Drag Racers and Journeyers

Which would you prefer? Smashing your foot to the floor and blasting through a cloud of adrenaline towards the end of a quarter mile track in a 1965 Pontiac Tempest GTO, or embarking on a decades long adventure exploring the world’s most remote nooks and crevices in Merrell hiking boots?

From the driver’s seat of the GTO, you’d be able to see a finish line. Standing on the edge of exploration in your Merrells on the other hand, affords you no such view. It’s nice to see a finish line. Crossing one feels great! A sense of accomplishment, achievement, and sometimes even a bit of winning. Who wouldn’t want that? These two scenarios are at such opposite ends of the spectrum, that some drag racers who took just a few minutes to ponder the idea of a decades long journey of trudging and rambling the globe without a checkered flag in site, experienced violent episodes of spontaneous vomiting and even developed rare transient tic disorders.

But what about learning? Is (was) your education a drag race or a journey? Did you cross the schooling finish line, collect your diploma, and check the stats to see how you stacked up against the competition? Did getting your college degree mark your retirement from a long, successful drag-racing career in learning? A career that began as a wee tike—racing through school year seasons and going numb during summers?

Aaahh…retirement! Nothing like calling it quits and pulling out while you’re on top, right? But instead of buying a condo in Florida and golfing till you croak, educational retirement allows you to finally follow your 64 favorite college and pro sports teams with religious zeal. You’ll also finally have the time to become cultured and refined through a dedicated practice of guzzling gallons of vino. What a relief to no longer be forced to try and make sense of Althusser’s senseless scribblings about Ideological State Apparatuses or even worse…math.

A finish line-less journey on the other hand, is an entirely different beast. It’s the very absence of finish lines that give journeys their true power. We tend to succumb to an almost overwhelming fixation on that stupid little line when it’s a part of the picture. We get liquored up on the illusion that our world will somehow magically transform from meh-ness to awesomeness upon crossing it…someday. We’re familiar with the story of “The Tortious and the Hare.” But when it comes to being an autodidact, a more accurate title would be, “The Ever Learning Tortious and the Catatonic Hare with a Shriveling Brain.” Hopefully the adrenaline of educational drag racing can be exposed for the elixir of cerebral atrophy it really is.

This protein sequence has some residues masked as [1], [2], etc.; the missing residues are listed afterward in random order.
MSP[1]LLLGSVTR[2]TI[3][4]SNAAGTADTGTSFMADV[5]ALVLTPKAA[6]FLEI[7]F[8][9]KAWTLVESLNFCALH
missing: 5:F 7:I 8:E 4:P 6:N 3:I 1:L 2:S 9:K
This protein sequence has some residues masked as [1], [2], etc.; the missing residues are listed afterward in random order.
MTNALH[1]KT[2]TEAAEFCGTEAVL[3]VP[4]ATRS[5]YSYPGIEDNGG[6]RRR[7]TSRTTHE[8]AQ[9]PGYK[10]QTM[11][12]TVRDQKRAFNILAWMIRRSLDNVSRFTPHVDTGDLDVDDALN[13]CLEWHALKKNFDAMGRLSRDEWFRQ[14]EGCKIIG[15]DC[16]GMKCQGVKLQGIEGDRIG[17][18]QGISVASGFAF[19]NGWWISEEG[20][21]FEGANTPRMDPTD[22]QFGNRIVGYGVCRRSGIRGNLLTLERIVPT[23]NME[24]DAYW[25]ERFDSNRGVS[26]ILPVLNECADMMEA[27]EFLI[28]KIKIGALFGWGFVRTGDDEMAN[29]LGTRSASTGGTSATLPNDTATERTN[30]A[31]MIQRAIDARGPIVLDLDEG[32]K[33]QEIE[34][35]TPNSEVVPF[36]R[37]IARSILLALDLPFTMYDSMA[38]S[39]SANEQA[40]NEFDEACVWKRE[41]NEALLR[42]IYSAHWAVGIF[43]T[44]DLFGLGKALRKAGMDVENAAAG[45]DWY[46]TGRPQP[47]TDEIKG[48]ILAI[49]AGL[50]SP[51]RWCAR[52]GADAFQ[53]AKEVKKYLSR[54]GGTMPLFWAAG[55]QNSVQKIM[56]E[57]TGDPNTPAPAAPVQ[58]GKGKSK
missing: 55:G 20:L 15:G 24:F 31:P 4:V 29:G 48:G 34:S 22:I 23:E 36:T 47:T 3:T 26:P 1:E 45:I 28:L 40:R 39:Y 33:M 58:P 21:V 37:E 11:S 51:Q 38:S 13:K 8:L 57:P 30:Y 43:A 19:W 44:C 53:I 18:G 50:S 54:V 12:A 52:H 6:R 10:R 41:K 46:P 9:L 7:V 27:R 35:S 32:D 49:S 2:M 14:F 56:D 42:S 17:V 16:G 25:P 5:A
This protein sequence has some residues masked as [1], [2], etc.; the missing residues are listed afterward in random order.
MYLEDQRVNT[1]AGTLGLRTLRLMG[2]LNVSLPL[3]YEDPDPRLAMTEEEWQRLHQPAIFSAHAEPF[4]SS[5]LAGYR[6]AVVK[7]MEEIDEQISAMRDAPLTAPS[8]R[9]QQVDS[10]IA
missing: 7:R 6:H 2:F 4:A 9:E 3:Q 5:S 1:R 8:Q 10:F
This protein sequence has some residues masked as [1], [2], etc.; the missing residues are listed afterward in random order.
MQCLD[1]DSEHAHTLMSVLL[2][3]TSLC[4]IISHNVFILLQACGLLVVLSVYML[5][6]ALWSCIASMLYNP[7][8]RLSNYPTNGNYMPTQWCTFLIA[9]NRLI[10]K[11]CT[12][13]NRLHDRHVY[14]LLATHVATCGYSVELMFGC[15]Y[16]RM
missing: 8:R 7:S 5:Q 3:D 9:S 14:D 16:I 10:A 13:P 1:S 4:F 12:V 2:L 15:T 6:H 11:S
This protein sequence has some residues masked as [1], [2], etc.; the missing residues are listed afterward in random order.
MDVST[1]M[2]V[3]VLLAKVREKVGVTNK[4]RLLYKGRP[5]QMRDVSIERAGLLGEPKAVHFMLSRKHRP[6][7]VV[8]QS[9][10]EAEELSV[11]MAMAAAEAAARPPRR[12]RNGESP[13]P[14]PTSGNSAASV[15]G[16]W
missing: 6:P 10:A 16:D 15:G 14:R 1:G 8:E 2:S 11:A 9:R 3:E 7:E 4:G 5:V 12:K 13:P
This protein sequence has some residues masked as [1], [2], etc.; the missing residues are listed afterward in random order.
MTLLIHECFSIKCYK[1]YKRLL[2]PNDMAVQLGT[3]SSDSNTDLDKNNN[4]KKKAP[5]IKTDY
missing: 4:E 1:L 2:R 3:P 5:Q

It’s time to trade in your fuzzy dice (cuz all drag racers have fuzzy dice, right?) for some Merrell hiking boots. Take your brain on a nice jaunt. There are important issues out there in need of understanding. Music in need of listening (and making). Diverse foods in need of enjoying (and preparing). Art in need of appreciating (and creating). Books in need of reading (and writing). Fellow humans in need of befriending.

The joy of a journey is in the step—the steps you’re taking right now—not in some hollow finish line of the future. Go ahead…take a look at down. Got your Merrells on?

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Keith Nerdin

I'm just a Hobo Entrepreneur.

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  • Keith you are a word artist and this post inspires me to worry less about finding a finish line (something I struggle with) and to just enjoy the ride. Thanks!

  • Thank you very much Elsie!

  • Sara Taylor

    Awesome! We’ll have to tell each other hitchhiking stories!

  • What’s kind of interesting with this is that I think I’m kind of both. Sometimes I go really fast. other times I slow down. I think this is really fascinating. The more times I paint my own finish line, though, the more successful I become.

  • Umm…how the heck did I miss that you commented on this post?!? I think I only get Disqus notifications on this blog if people reply to my comments and not when original comments are posted.

    I’m honored that you took time to read this Chris.

    That’s interesting about the finish-line-painting/success correlation. Perhaps finish lines aren’t all bad, but their purpose seems like it needs to be more back-of-mind (but present) rather than top-of-mind. Doesn’t do anyone any good to be on the field in the middle of game thinking nothing but, “I gotta win the game. I gotta win the game. I gotta win the game. I gotta…”